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AnimalsA History$
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Peter Adamson and G. Fay Edwards

Print publication date: 2018

Print ISBN-13: 9780199375967

Published to Oxford Scholarship Online: June 2018

DOI: 10.1093/oso/9780199375967.001.0001

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Illuminating Community

Illuminating Community

Animals in Classical Indian Thought

Chapter:
(p.63) Chapter Three Illuminating Community
Source:
Animals
Author(s):

Amber D. Carpenter

Publisher:
Oxford University Press
DOI:10.1093/oso/9780199375967.003.0005

This chapter presents a discussion of the rich tradition of reflection on animals in ancient Indian philosophy, which deals with but is not restricted to the topic of reincarnation. At the center of the piece is the continuity that Indians saw between human and nonhuman animals and the consequences of this outlook for the widespread idea of nonviolence. Consideration is also given to the philosophical interest of fables centrally featuring animals, for example the Pañcatantra. In general it is suggested that ancient Indian authors did not, unlike European counterparts, focus on the question of what makes humans unique in contrast to all other animals, but rather on the ethical and metaphysical interconnections between humans and various kinds of animals.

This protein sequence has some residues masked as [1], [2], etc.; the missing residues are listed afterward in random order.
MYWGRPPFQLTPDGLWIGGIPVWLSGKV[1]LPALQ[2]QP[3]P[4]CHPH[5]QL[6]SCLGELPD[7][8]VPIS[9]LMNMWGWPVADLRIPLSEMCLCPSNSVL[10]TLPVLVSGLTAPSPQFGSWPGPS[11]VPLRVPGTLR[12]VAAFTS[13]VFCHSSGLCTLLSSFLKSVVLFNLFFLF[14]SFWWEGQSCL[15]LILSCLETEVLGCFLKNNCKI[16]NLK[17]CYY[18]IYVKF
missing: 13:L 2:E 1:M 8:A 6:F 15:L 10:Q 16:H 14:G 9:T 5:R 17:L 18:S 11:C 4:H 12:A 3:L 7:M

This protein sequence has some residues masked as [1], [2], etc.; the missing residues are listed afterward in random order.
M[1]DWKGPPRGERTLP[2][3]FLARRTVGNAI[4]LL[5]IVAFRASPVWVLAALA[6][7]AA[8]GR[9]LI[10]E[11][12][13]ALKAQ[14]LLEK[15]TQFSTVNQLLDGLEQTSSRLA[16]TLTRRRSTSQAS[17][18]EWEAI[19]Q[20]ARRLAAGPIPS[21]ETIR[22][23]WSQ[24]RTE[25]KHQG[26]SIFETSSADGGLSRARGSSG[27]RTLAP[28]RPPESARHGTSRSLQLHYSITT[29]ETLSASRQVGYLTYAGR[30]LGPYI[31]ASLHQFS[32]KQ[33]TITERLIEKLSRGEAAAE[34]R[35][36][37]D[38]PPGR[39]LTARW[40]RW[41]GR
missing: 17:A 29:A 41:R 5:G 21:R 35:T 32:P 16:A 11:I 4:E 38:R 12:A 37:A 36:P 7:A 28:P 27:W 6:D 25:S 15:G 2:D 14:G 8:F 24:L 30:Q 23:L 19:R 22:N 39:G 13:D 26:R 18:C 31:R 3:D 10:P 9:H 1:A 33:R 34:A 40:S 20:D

Keywords:   India, Buddhism, Hinduism, nonviolence, vegetarianism

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